The waiting, Tom Petty suggested, is a most difficult portion (no copyright violations!). The late, great departed rocker had a point. When I was younger I thought waiting was a theological problem, but the fact is it’s an unavoidable part of life. Right now I’m in that holding pattern between having submitted my files for Holy Horror and awaiting anxiously the proofs. Anxiously because there’s so much going on right now that I’m not sure how I can carve out the time to read them. Time and tides, they say, wait for no one.
I suspect a big part of this is that I have high hopes for this book. Not that I’m being unrealistic. I’m hoping to break that 500 copies barrier that holds most academic books hostage. Holy Horror isn’t really academic—it’s not technical at all like my last two books were—it’s just that the premise is academic. What do horror movies tell us about the Bible? I take that question seriously. You see, I read about the Bible a lot. Whether we want to admit it or not, western culture is based on it both implicitly and explicitly. People who castigate it don’t seem to realize that our very way of thinking is based on it. If you doubt that, talk to someone raised in eastern Asia. Someone thoroughly Buddhist or Confucian in outlook. The way we frame our thinking is based on a biblical worldview over here. It’s smart to pay attention to things like that.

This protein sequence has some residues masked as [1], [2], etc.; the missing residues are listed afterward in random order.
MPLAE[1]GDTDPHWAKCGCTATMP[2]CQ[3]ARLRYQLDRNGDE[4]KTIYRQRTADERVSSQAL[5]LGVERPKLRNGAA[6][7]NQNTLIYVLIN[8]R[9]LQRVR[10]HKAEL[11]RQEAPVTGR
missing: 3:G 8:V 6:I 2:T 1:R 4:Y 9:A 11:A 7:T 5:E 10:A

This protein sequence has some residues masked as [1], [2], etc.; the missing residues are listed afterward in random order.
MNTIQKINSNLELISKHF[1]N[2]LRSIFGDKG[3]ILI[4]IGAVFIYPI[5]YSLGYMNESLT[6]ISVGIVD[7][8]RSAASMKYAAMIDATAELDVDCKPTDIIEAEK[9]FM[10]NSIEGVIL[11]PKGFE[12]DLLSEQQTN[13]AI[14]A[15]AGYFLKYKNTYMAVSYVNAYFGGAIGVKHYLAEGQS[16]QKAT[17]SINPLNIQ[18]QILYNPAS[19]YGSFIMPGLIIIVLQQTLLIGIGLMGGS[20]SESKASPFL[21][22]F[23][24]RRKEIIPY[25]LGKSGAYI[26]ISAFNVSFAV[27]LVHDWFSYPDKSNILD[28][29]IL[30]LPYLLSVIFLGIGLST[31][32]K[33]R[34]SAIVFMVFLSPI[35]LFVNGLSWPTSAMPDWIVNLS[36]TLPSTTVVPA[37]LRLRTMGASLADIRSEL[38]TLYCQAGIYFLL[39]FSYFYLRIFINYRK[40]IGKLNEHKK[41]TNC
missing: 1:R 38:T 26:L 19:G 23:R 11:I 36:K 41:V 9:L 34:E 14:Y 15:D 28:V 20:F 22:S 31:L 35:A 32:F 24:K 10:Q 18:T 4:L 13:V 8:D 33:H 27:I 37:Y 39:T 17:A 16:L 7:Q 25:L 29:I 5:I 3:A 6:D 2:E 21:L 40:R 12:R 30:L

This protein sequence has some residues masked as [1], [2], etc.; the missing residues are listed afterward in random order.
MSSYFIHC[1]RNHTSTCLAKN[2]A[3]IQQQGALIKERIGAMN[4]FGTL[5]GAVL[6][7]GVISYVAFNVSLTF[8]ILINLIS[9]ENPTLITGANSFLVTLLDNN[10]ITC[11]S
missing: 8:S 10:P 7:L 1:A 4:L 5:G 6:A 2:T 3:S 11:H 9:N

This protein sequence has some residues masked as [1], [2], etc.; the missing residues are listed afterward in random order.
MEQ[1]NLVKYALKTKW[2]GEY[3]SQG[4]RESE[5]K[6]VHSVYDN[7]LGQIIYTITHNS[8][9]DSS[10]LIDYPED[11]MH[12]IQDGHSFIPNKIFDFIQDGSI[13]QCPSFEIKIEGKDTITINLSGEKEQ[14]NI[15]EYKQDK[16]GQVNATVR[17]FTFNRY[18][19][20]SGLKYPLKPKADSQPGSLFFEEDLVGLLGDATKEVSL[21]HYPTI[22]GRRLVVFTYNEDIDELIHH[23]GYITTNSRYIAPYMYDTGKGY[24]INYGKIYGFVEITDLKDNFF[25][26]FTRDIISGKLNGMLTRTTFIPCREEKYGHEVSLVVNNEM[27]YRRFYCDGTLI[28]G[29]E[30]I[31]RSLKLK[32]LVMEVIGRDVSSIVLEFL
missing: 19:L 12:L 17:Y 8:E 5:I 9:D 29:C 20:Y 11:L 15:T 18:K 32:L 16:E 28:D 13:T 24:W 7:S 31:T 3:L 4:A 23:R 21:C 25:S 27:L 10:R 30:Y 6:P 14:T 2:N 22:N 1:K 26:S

At the same time, we are believers in media. Looking out the bus window on the way home I’m always amazed at how many people on the Parkway are texting while they’re driving (yes, you can be seen from above!). We can’t live without our media. When it comes to the Good Book, most people rely on media to tell them what it says. Horror, although not popular with many people, always does well at the box office. And one of the things I explore in Holy Horror is just how often the Bible appears in such movies. It’s not ubiquitous, but it certainly isn’t rare either. We should take to heart what other people say about us. Not that they know the truth of the matter—they seldom do—but we are social animals and we make our reality based on interactions with others. Those who make horror movies know things about the Bible that scholars don’t. And they know that suspense—waiting, as it were—is the hardest part.